Athletes tend to lose focus ahead of Olympics, says Heena Sidhu
New Delhi: The best phase of Heena Sidhu`s career may have "begun" but the recently-crowned world number one shooter says athletes tend to lose focus ahead of Olympic Games due to problems that are not necessarily related to sports.
The 24-year-old Heena recently attained the top spot in women`s 10-meter air pistol, her rise to the numero uno position hastened by two back-to-back medals -- a gold at the Asian Air Gun Championship in Kuwait, followed by a silver at the ISSF Rifle/Pistol World Cup in Fort Benning, USA last month.
"I think maybe, maybe the best phase has started you can say," Heena told PTI, a day after arriving from the United States.
There was bitterness around her selection for the London Olympics two years ago and then there was the heartbreak of missing out on the finals.
"Olympics is always a learning experience. It`s not just about shooting, it`s more elaborate and a lot of preparation is required logistically. There is a lot of stress around it and due to these problems athletes tend to lose focus," she said.
"Now I know what needs to be done and I will try to be better prepared if I get to compete in Olympic Games again."
This is going to be one busy year for shooting with the Commonwealth Games, Asian Games and World Championships all lined up around July-September. As many as 64 Olympic quota places will be up for grabs at the World Championships but for Heena, it is not just about medals and Games berths.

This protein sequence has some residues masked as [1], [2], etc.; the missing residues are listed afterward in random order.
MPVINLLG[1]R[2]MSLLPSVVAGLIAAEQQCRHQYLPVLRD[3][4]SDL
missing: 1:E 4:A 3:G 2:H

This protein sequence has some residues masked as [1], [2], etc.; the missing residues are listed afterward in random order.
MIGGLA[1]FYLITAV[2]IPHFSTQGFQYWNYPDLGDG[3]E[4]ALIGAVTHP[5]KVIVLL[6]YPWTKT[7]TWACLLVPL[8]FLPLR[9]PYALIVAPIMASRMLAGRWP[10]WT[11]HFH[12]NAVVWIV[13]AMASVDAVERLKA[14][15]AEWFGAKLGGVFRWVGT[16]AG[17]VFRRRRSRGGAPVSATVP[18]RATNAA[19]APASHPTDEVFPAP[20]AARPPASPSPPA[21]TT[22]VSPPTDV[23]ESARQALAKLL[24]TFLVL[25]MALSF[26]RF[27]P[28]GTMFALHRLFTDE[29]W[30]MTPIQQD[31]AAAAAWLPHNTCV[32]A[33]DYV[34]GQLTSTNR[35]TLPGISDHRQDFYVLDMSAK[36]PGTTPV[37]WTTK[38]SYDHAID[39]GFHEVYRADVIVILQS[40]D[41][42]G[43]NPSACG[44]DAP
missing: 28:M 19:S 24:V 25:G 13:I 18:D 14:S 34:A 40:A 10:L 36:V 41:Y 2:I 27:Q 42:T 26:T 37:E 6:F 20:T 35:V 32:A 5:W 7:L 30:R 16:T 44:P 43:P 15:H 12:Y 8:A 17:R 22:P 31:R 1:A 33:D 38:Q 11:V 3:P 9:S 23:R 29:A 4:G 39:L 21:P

"I don`t have any materialistic goal as far as quota places or medals are concerned. My scores matter and I am only worried about my technique... What I can do when I am in the firing line.
"If I feel I have given my best I am happy. My aim is to just keep working on it for the rest of my life, keep polishing my shooting. It`s ongoing process all the time. I need to make sure that the technique I have learnt while practising, I am able to duplicate in competition."
Heena says she is not getting bogged down thinking about the 2016 Rio Olympics.
"I am not thinking about Rio (Olympics) at all. It`s just a journey towards being the best shooter," she said.
Talking about her training, she said, "It`s going on in the correct direction, I don`t want to make any changes right now. I have got a good coach and my husband (shooter Ronak Pandit) is helping me."
A qualified dentist, asked if she would like to practice it in future, Heena, who has been shooting since 2006, said, "After completing my studies my goal was to give few years to shooting. I will think about it."
Heena`s next major tournament is the ISSF World Cup in Munich in June. It was in the German city last year when she shot a world record score to win the gold medal, becoming the first Indian pistol shooter to win the top prize.
Following her exploits in Munich, she had featured on the cover page of ISSF`s magazine.